I am a writer who spent most of my working life as a journalist. I used to write offbeat commentary pages for the Eastern Daily Press, based in Norwich, England, and earlier a weekly piece called Square One for the Church of England Newspaper – hence the title of this site. I am also a poet, a walker, a chess player, a driver, a husband, a father, a grandparent, a guitar player, a reader, a TV watcher, a pensioner and a Christian, among other things. I love Norfolk, Scotland, the coast, deserts, rivers, mountains and almost everywhere I find myself, though not necessarily in that order. I like to look at things sideways, wherever possible. I have published six poetry books: Mist and Fire (2003), Off the Map (2007), Running with Scissors (2011), Stillness lies Deep (with Joy McCall, 2014), Iona: The Road Ends (2015) and Waving from a Distance (2017). I am a member of the poetry group Chronicle and edited a recent book on the Pastons in Norwich, which contains directions for a walk, a bit of history and some poems by myself and others. It’s called In the Footprints of the Pastons. Click here for more information on that.

  • Iona: The Road Ends, with accompanying photographs, is available from me by hand for £5, or £6 if I have to post it to you. Contact me at the e-mail address at the bottom of this page. It is also available from Amazon, as is Waving from a Distance, which is a collection of poems written during Lent 2016. The earlier books are also still available from me.


I also enjoy photography, without being in any way an expert. Some of my pictures can be found on Flickr, and some are included in Stillness Lies Deep and Iona: The Road Ends.




I know that most men, including those at ease with problems of the greatest complexity, can seldom accept even the simplest and most obvious truth if it be such as would oblige them to admit the falsity of conclusions which they delighted in explaining to colleagues, which they have proudly taught to others, and which they have woven, thread by thread, into the fabric of their lives.

— Tolstoy

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Into and out of Nowhere

We approached Little Gidding across the Fens, through Ramsey and into the middle of nowhere.

This particular Nowhere, in case you should stumble into it, is a stunning piece of countryside away from the bustle of suburbs and motorways, – a distance measured not so much in miles as in degrees of reality.

It is not far south-west of where my great-grandfather – and probably his father – lived and died. That was Norman’s Cross, and it has been pretty much brushed out of the landscape by the A1(M). But it nudges up against Folksworth, which is where those two ancestors are buried, the wording on their tombstones fading visibly in the short time since I had seen them last.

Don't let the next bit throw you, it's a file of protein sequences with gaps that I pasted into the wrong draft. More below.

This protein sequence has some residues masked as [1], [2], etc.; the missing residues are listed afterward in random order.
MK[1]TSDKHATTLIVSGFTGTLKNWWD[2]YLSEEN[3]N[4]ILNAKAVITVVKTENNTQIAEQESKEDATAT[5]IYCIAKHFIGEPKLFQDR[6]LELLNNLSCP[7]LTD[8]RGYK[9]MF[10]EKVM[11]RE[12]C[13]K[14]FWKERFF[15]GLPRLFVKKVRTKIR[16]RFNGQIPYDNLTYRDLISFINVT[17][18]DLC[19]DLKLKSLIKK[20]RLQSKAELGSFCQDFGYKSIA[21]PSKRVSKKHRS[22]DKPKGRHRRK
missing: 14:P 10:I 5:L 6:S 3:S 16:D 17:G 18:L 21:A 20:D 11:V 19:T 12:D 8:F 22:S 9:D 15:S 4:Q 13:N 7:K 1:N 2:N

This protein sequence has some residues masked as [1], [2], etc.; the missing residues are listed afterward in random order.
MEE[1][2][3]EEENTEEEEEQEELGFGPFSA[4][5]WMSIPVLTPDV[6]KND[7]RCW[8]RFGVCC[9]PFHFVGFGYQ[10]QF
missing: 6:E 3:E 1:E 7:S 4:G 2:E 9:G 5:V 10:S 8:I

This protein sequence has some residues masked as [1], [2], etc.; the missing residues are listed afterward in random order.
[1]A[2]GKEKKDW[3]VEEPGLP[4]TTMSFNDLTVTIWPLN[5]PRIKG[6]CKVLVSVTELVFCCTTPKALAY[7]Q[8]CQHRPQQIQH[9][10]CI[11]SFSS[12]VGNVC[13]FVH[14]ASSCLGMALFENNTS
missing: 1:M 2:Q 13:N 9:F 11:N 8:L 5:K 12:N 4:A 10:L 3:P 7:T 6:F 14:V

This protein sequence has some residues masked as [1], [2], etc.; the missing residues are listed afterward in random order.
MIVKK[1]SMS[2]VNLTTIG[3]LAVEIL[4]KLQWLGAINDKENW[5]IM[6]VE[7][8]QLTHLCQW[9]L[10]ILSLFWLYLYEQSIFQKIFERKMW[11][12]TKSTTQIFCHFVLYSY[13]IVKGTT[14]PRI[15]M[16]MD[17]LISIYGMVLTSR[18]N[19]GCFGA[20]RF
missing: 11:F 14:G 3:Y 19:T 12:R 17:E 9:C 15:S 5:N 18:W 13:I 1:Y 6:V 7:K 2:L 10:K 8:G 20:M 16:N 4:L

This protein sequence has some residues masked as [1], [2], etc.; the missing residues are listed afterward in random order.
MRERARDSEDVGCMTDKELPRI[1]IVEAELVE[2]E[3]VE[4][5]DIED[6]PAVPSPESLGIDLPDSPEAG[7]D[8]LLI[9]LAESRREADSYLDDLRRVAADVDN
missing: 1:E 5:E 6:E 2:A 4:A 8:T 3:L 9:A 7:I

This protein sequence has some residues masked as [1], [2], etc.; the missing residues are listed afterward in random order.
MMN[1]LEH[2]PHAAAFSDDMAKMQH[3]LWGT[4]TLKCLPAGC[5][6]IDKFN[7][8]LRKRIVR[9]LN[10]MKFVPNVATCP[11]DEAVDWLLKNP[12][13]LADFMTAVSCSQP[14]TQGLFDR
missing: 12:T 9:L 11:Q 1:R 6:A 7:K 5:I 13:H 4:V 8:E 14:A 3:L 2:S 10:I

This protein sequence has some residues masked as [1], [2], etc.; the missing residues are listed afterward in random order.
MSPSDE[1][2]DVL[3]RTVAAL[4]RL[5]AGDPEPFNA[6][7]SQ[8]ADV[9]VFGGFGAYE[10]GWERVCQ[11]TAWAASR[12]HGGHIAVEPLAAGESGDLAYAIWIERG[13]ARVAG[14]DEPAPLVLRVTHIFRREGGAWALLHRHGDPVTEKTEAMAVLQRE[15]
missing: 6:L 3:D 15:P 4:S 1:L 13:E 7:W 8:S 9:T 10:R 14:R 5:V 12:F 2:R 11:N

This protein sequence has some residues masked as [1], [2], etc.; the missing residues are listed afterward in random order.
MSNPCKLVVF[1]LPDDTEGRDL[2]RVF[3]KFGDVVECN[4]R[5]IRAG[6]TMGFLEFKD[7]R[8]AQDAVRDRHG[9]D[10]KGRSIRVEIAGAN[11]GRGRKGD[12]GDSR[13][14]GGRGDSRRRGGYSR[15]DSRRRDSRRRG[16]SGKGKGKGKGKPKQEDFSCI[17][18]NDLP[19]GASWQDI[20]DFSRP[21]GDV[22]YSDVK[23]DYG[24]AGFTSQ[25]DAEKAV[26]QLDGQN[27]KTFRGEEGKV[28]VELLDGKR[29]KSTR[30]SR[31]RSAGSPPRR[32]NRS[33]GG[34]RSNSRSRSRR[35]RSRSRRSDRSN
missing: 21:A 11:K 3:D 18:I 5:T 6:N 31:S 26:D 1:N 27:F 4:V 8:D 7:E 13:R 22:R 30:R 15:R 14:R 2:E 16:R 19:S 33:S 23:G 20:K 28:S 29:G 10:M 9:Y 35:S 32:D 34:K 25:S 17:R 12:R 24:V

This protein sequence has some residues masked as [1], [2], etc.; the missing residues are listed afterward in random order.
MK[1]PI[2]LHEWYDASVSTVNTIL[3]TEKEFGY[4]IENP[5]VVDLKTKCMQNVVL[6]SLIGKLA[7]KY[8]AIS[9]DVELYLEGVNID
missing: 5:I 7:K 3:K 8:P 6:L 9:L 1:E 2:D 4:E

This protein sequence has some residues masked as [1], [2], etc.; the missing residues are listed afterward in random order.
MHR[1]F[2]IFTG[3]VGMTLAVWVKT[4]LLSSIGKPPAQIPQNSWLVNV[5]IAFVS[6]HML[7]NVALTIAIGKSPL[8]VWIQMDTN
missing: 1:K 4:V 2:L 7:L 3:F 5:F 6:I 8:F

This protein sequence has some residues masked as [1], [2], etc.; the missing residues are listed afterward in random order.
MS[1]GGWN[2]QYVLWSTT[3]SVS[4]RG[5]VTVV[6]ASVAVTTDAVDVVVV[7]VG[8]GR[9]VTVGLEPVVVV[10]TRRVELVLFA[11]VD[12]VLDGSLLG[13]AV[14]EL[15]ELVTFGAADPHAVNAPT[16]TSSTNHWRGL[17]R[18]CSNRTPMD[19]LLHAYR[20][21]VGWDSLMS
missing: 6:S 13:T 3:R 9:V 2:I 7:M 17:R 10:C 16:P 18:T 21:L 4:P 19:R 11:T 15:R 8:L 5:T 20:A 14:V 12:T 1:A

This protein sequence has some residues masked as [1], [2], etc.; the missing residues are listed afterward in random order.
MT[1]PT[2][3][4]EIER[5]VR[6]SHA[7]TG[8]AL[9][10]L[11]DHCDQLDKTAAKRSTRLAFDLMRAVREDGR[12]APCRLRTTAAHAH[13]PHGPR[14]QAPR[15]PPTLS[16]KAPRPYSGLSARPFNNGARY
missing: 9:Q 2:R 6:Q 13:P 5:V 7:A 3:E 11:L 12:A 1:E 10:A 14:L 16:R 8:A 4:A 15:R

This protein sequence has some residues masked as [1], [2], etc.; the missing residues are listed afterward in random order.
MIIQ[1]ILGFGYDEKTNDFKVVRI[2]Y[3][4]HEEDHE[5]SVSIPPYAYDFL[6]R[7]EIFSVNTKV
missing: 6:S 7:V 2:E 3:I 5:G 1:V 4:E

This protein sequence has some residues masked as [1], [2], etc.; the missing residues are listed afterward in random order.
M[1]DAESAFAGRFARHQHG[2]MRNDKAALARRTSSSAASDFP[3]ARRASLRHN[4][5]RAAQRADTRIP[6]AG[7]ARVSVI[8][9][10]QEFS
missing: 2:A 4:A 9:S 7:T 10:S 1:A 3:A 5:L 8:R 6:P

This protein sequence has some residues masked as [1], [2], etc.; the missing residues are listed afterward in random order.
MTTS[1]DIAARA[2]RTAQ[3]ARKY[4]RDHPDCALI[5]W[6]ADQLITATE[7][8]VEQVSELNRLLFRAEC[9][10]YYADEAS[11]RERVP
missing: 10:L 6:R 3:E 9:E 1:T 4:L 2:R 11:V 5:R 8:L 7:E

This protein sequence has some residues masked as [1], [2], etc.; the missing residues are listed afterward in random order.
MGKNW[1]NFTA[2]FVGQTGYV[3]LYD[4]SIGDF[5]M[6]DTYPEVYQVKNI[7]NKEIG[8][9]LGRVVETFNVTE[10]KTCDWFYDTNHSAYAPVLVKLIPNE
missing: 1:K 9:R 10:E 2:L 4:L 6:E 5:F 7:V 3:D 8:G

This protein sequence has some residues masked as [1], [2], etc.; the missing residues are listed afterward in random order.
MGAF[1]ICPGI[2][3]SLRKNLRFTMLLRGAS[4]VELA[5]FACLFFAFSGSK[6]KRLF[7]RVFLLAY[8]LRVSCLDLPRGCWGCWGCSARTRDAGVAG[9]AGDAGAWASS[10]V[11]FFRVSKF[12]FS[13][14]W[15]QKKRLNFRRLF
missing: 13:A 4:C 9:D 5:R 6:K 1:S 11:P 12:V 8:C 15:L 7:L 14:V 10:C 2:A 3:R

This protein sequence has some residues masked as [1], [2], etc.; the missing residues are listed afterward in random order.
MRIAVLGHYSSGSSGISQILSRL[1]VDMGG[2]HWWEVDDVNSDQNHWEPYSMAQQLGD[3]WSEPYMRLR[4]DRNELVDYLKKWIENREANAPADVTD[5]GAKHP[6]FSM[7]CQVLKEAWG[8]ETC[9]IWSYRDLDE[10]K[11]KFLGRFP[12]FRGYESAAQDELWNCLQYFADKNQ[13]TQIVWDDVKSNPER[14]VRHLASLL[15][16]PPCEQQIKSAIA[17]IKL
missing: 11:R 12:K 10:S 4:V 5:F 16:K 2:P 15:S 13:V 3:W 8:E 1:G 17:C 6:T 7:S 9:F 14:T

We ate Sunday lunch there, in the Fox – which I can recommend highly.

I had been rather embarrassed about originating from an area I had regarded as “near Peterborough”, which seemed about as boring a bit of Middle England as you could get. Having spent a couple of days at Little Gidding, which my ancestors must have known, I feel rather differently.

Some of this comes from reading the poem of the same name – the last of T S Eliot’s magical Four Quartets, which contains the same quiet beauty as the place itself. We read it right through on the Sunday morning in Ferrar House, a matter of yards from the beautiful little church dedicated to St John, with whom Eliot had much in common. Use of words, most obviously.

From the same house the previous day we had watched a rather haphazard attempt at a hunt, with horses and dogs milling about and another fox racing across the middle distance. Not my choice of Saturday afternoon leisure, but it reinforced the “nowhere” feeling. Or maybe it was “somewhere else”. Maybe it didn’t happen. Who knows?

The following day we took the short, slightly muddy walk up to Steeple Gidding, with its empty, pewless church and wonderful views. And after lunch in the Folksworth Fox we slipped on to that destructive A1(M) and headed south towards Cambridge.

A quicker route, but cruel: sadly, and without warning, Nowhere vanished.

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Before and after

Charcoal mist eats away
the sweet, sweet sky
that warmed our skin

Fierce fire consumes the past
and the future,
leaving ashes and driftwood,
scattered beaches, strange signals

We return to where we were before
guided by touch and free wine,
leaving the bread behind

There is nothing to see here,
as memories fade into
dusty tunnels where we wait
for something to happen

And someone sits in a bedroom
not knowing why he is weeping
or where he is going to

A man with metal legs limps past:
his father destroyed the house
and disappeared

Death and decay loiter in the shadows:
the poet has a broken heart
and forgets
to speak in tongues

But there is joy in the mountains
and a pathway in the wilderness:
women are filmed dancing
in empty rooms

loving the rhythm, hoping
for the doors
to be flung open